Despite their heroics during World War I, the British officers of the Royal Air Force did not believe that pilots from India were capable of waging war from the air. They were considered inferior, and the fledgling Indian Air Force (IAF) was equipped with outdated machines and forced to operate in impossible working conditions.
Harjinder Singh, a determined orphan, entered this military world in mid-1930s as a lowly sepoy, and yet thanks to his courage, determination and sheer skill, he enjoyed a meteoric rise over three decades of service, becoming one of the leading figures of the IAF – a thrilling career that spanned World War II, Indian independence and the carnage of Partition.
Using an extensive collection of personal diaries, notes and letters with a thread of humour throughout, Spitfire Singh unleashes this untold story – one of mutual respect forged and strengthened across lines of religion, caste, creed and race.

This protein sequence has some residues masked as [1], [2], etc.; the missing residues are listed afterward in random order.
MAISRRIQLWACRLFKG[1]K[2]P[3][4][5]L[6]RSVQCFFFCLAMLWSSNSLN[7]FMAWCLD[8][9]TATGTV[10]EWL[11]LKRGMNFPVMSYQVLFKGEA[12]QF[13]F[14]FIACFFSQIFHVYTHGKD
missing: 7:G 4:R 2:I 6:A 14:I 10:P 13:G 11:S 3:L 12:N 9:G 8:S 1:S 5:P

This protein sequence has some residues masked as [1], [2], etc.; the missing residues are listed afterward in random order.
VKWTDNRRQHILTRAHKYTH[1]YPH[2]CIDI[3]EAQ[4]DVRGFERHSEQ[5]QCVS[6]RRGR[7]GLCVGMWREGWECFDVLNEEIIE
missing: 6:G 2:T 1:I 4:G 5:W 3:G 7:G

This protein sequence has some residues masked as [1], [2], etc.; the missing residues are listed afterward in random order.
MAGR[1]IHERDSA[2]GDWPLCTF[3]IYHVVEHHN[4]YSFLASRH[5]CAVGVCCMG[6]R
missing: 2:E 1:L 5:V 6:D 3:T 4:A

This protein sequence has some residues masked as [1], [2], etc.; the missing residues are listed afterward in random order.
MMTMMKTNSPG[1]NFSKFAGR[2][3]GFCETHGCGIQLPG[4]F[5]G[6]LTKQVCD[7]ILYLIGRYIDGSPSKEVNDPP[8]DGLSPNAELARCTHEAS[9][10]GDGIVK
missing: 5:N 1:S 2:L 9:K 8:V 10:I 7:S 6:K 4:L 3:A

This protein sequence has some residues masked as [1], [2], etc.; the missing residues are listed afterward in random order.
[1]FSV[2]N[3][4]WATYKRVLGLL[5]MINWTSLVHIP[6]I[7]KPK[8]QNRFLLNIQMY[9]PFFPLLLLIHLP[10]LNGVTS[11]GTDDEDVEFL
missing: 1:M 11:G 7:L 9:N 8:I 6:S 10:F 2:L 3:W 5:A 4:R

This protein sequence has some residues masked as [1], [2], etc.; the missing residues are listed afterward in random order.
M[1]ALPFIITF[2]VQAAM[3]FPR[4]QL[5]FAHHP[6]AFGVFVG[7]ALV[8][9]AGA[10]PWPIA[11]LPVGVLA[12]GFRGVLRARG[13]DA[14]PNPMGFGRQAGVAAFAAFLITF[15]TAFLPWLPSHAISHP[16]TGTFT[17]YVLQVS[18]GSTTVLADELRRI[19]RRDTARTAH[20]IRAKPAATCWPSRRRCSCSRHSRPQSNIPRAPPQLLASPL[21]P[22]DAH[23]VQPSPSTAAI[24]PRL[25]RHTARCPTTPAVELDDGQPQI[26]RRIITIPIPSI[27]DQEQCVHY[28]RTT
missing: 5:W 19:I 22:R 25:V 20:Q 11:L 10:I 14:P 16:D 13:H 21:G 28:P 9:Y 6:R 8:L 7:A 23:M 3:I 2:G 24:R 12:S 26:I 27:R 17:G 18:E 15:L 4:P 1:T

Harjinder Singh’s life was one of relentless adventure, from the scrublands of the North Western Frontier and battling the Japanese in the Burmese jungle in outdated equipment, to UK on the eve of D-Day and the corridors of power in an independent India.
A highly skilled engineer, Singh designed, built and test flew two different aircraft, and rebuilt two bomber squadrons from scrap, all to prove that the IAF could become self-sufficient. His efforts and stubborn refusal to quit helped make the IAF the 4th largest in the world, an astonishing feat given the twin challenges of nation-building and partition.
Spitfire Singh is available in paperback format for £12.99 from Bloomsbury. ISBN 978-9-3861-4161-3.
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